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struct B
  void (B::*pf)(int, int);  // data member
  B () : pf(&B::foo) {}
  void foo (int i, int j) { cout<<"foo(int, int)\n"; } // target method

int main ()
  B obj;
  // how to call foo() using ?

In above test code, pf is a data member of B. What's the grammar rule to invoke it ? It should be straight forward, but I am not getting a proper match. e.g. If I try obj.*pf(0,0); then I get:

error: must use ‘.*’ or ‘->*’ to call pointer-to-member function in ‘pf (...)’, e.g. ‘(... ->* pf) (...)’
share|improve this question
see : – Geoffroy Jun 11 '11 at 15:37
@CiroSantilli六四事件法轮功纳米比亚威视, No both are different. Your linked question explains, "How to call class member using function pointer?", While I am asking "<...same...>, when the function pointer itself is a class member also.". Notice that answers to both the questions are different. – iammilind Jul 1 '15 at 12:08
I agree that this has one extra step. but I felt it could be easily deduced once you know the function pointer syntax: (obj.*ptr), just that here ptr == (obj.ptr). But well, since you disagree I'll retract ;-) – Ciro Santilli 巴拿馬文件 六四事件 法轮功 Jul 1 '15 at 12:16
up vote 14 down vote accepted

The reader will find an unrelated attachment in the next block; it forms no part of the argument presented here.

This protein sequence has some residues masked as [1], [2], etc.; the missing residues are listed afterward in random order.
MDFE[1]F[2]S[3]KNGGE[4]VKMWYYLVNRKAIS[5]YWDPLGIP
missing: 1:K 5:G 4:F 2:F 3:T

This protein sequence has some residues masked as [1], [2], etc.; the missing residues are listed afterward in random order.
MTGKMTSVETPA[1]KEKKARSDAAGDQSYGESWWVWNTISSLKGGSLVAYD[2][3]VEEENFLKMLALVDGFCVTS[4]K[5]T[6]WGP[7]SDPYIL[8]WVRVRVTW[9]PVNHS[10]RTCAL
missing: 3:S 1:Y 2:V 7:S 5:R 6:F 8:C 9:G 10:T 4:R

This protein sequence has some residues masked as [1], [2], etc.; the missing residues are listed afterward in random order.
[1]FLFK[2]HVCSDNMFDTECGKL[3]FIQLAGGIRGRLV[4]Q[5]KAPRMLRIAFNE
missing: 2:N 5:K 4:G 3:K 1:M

Like this:

(obj.*, 1);

Member access (.) has a higher precedence than a pointer to member operator so this is equivalent to:

(obj.*(, 1);

Because function call also has higher precedence than a pointer to member operator, you can't do:

obj.*, 1) /* or */ obj.*(, 1)

As that would be equivalent to:

obj.*(, 1)) // grammar expects to be a callable returning a
                    // pointer to member
share|improve this answer
+1, thx; it's unique; what would have happened if obj was a member of B ? :) – iammilind Jun 11 '11 at 15:39
@iammilind: obj has type B so it can't be a member of B as it would imply a recursive class definition. Can you clarify what you mean? – Charles Bailey Jun 11 '11 at 15:42
No. even if there was a member like obj inside B; it won't be a problem until you have (....) enclosing the signature. I am clear with that problem now. So, either it will be a compile error or it will work fine. – iammilind Jun 11 '11 at 15:43
What if the obj was a pointer? (B* obj)? – Cahit Burak Küçüksütcü Jul 23 '13 at 21:33

pf is a method pointer, and you want to invoke the method it points to, so you have to use

(obj.*, 2);

It says the object obj you invoke the method pointed by pf

See result here :

share|improve this answer

The syntax is quite unnatural but a consequence of C++ precedence rules...

(obj.*, 2);
share|improve this answer
+1, indeed it's unnatural – iammilind Jun 11 '11 at 15:40

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